Institute at Brown for Environment and SocietyIBES

Agenda

BLUE SKY: AGILITY AND THE POSSIBLE IN A WARMING WORLD

An Earth, Itself Event: April 10-12, 2019

Art Program: Lens on the Possible

Lucia Monge, Photography Installation: Mi Niño, Your Dry Spell, Their Waterfall

Film program with Magic Lantern: Local Perspectives on Global Change and Solutions: Nuclear Power and Degrowth Economies

Academic and Film Program

Wednesday, April 10

3:00pm (John Carter Brown Library): 
Nimble Species: Case studies on adaptation and opportunism
Chair: Jim Kellner (Assistant Professor of Ecology and Evolutionary Biology, IBES)
Panelists: 
· Jesse Bellemare (Smith College), The umbrella magnolia in northeast US
· Peter Heywood (Brown University), Reversing extinction? Rebreeding quaggas in South Africa
· Toni Lyn Morelli (University of Massachusetts), Climate change refugia for the protection of biodiversity and recreation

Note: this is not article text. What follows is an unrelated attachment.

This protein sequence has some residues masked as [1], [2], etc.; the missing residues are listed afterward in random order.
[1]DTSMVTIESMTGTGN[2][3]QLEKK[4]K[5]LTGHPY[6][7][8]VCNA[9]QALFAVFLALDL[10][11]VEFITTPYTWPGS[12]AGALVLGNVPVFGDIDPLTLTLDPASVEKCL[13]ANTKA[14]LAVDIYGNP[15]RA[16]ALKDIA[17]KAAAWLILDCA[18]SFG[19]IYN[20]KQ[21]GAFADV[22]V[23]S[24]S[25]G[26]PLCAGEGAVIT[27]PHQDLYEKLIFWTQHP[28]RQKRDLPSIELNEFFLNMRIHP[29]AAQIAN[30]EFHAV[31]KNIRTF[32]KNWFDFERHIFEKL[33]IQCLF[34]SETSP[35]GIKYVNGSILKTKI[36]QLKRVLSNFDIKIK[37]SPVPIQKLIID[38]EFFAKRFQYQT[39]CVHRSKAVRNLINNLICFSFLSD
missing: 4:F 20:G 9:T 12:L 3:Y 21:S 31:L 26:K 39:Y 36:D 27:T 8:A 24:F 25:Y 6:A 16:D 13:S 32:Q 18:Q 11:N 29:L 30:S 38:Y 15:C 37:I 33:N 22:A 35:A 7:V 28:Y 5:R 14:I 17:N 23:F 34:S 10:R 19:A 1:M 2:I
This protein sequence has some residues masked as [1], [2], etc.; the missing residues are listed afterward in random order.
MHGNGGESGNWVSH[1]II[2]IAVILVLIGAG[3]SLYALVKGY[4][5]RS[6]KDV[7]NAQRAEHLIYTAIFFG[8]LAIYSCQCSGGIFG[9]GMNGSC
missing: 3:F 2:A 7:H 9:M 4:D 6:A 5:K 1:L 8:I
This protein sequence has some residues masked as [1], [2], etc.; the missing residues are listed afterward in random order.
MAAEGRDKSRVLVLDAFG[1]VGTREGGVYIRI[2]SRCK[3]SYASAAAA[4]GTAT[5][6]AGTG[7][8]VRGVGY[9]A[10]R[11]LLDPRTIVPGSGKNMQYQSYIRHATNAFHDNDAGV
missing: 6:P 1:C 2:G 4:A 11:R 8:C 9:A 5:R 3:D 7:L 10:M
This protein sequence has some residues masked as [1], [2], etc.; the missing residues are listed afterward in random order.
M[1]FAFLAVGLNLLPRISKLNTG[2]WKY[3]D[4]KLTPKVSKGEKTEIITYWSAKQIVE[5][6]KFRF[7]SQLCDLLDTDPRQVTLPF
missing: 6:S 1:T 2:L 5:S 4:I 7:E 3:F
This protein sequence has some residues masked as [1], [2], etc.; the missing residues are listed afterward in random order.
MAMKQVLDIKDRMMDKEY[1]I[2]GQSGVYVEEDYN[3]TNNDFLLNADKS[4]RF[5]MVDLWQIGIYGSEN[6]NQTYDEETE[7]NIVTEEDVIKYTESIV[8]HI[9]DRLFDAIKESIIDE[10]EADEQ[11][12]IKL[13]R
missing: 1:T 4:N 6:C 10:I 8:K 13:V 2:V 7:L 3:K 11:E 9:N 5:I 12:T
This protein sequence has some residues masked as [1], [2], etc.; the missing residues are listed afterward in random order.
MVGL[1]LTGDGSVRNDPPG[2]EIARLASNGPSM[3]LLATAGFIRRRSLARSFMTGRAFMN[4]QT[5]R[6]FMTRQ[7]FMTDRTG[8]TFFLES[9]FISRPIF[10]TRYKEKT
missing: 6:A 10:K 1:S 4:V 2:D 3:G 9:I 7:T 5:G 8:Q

· Lucia Monge (Brown University), Species adaptation, desert miracles, and art

5:00pm (John Carter Brown Library):
Opening reception


Thursday, April 11

10:00am (Alumnae Hall, Crystal Room)
The Challenges to Global Governance 
Chair: Lenore Manderson
Panelists:
· Alden Meyer (Union of Concerned Scientists), Global governance frameworks: Limits and reach
· Coleen Vogel (Global Change Institute, University of the Witwatersrand), Avoiding day zero and the local
· J Timmons Roberts (Ittleson Professor of Environmental Studies, IBES), Which way forward for climate action in the U.S., and the U.N.? Trump's withdrawal from Paris, fossil fuel-funded resistance, and the pathway for market-based and "Green New Deal" approaches in the 2020s

11:45am (Alumnae Hall, Crystal Room):
Brown Bag Lunch
Flash Lecture Competition


1:00pm (Alumnae Hall, Lobby):
Poster Session

2:00pm (Alumnae Hall, Crystal Room):
The Power and Limits of Local Interventions
Chair: Karen O’Brien (cChange and University of Oslo)
Panelists:
· Kristen Oehlrich (Triumph of Flora, LLC), Keeping the Berkshires green
· Camilo Viveros (George Wiley Center, RI), Poverty, social exclusion and climate action
· Stephen Porder (Associate Professor of Ecology and Evolutionary Biology, IBES), Campus carbon pledges - where we stand and does it matter?
· Kathie Florsheim (University of Rhode Island and Living on the Edge (LOTE), Providence, RI), Wilful tresspassing

5:00pm (IBES 130—Carmichael Auditorium):
*new!* Confronting the Climate Emergency: A Park Bench Discussion on collective action and self-care 
· facilitated by Alden Meyer, Union of Concerned Scientists